“We have a very ambitious goal of seeing around 5,000 people show up today,” said Dennis Deslongchamp, president of the Denver Concessionaires Association (DCA).
His team and management at Denver International Airport helped organize a career fair at United Club. It included representatives from nearly 170 dealerships, such as shops and restaurants.
“We have everything from entry-level positions to senior management available here,” Deslongchamp said.
The aim was to hire around 1,000 workers to fill positions at the airport, especially now that concessions must return to their
standard opening hours are November 1st.
“We are at such a staff shortage that we would be grateful for only five, but we are looking to hire over 150,” said Elisa Lalama, director of human resources at Skyport Hospitality. The company operates dealerships at DIA like Shake Shack and Snooze AM Eatery.
Deslongchamp said he didn’t want to host just any job fair. He wanted potential employees to get career resources and even have a chance to get the shot.
But as the day went on, dealers quickly realized that they would have to keep looking elsewhere to fill their vacancies.
“We expected the masses to come knocking on our door,” said Concessions International director of operations Derik Mortenson.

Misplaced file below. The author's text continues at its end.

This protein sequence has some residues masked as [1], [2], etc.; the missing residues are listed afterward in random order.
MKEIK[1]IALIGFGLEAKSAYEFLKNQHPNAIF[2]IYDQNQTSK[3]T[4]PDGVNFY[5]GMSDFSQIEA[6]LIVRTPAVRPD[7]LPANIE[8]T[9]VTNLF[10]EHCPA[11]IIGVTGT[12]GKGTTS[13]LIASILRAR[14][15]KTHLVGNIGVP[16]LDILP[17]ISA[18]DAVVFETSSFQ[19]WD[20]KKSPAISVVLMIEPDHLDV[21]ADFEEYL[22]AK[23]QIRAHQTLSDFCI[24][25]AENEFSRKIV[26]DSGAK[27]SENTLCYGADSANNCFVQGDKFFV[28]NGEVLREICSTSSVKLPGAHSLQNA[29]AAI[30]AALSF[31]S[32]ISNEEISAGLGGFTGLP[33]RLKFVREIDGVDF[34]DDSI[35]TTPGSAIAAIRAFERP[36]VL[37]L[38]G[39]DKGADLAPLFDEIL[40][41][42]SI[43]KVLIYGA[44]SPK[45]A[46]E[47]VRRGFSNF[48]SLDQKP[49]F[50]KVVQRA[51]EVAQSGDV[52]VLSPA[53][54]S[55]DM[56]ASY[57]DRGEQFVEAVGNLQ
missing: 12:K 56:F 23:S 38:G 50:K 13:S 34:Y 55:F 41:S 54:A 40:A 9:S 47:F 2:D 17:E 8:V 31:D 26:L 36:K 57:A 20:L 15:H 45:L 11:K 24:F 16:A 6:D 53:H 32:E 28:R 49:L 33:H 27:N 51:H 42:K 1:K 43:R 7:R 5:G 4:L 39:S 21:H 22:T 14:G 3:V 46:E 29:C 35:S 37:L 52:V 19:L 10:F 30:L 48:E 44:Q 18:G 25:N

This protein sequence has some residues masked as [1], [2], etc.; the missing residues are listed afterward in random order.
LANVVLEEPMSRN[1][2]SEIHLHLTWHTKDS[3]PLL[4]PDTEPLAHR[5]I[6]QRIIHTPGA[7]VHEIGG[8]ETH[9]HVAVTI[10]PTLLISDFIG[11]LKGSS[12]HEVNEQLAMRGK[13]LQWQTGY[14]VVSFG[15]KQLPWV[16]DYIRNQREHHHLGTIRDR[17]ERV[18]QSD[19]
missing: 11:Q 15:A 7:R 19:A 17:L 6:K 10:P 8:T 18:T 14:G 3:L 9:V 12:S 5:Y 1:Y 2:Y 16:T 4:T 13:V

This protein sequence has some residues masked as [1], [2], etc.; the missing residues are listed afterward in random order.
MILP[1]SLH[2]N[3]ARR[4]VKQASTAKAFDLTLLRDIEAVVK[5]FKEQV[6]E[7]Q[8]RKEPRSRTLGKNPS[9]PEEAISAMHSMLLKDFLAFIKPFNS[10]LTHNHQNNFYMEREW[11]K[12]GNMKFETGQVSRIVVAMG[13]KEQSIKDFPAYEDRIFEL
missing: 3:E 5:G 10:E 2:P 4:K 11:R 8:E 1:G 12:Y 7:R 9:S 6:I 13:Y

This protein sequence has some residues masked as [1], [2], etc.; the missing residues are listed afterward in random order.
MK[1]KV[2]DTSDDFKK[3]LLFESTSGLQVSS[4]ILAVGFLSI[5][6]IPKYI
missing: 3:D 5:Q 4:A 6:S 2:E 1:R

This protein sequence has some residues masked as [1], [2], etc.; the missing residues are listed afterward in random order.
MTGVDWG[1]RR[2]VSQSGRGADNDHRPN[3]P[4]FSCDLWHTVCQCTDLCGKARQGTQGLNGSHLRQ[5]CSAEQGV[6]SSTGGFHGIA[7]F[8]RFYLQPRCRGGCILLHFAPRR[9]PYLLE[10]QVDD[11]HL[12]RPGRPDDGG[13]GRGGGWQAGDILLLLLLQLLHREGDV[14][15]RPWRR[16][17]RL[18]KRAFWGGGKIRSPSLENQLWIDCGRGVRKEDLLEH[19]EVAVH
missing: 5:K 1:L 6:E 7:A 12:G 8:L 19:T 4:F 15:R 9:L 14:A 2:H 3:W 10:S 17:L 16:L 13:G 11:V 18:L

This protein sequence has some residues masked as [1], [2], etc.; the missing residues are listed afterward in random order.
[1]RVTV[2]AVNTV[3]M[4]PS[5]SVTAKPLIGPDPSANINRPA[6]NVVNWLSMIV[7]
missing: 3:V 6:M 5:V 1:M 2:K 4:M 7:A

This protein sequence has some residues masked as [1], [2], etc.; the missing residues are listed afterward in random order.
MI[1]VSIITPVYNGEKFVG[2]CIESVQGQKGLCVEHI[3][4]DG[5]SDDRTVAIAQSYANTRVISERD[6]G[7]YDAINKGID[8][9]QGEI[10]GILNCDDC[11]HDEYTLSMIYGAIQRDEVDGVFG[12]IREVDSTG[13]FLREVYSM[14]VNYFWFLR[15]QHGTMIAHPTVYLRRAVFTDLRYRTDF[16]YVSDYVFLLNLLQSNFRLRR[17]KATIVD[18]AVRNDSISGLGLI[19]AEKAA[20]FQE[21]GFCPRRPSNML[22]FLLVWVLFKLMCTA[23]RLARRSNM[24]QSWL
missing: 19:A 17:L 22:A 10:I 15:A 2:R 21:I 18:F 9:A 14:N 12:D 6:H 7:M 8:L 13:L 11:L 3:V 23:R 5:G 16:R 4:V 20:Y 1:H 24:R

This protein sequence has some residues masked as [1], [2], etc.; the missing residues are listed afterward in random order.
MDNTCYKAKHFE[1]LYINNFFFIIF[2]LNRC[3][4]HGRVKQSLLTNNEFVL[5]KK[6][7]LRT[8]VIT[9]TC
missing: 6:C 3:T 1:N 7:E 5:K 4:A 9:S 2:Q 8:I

The company has eight concessions at the airport, including Chick-Fil-A. They must hire at least 38 workers, and only two people have applied.
“People say they need jobs here in Denver, and we were going to provide jobs for a lot of people today, [but] we didn’t, ”said Jerona Poole, deputy director of DIA’s Chick-Fil-A.
The low participation rate only reassured these dealers about the evolution of the labor market and the difficulty of hiring people for these jobs.
“These are very physical jobs, physical jobs, and there’s just a change in what’s possible today to earn income,” Mortenson said. “It’s just hard for the brick and mortar operations to fill the positions that used to … had stacks of applications.” “
Deslongchamp says about 100 people showed up at the job fair, but he doesn’t see it as a failure. Instead, it’s a starting point for the bigger and better with, hopefully, better participation rates.
“We hope to make it an annual event,” he said.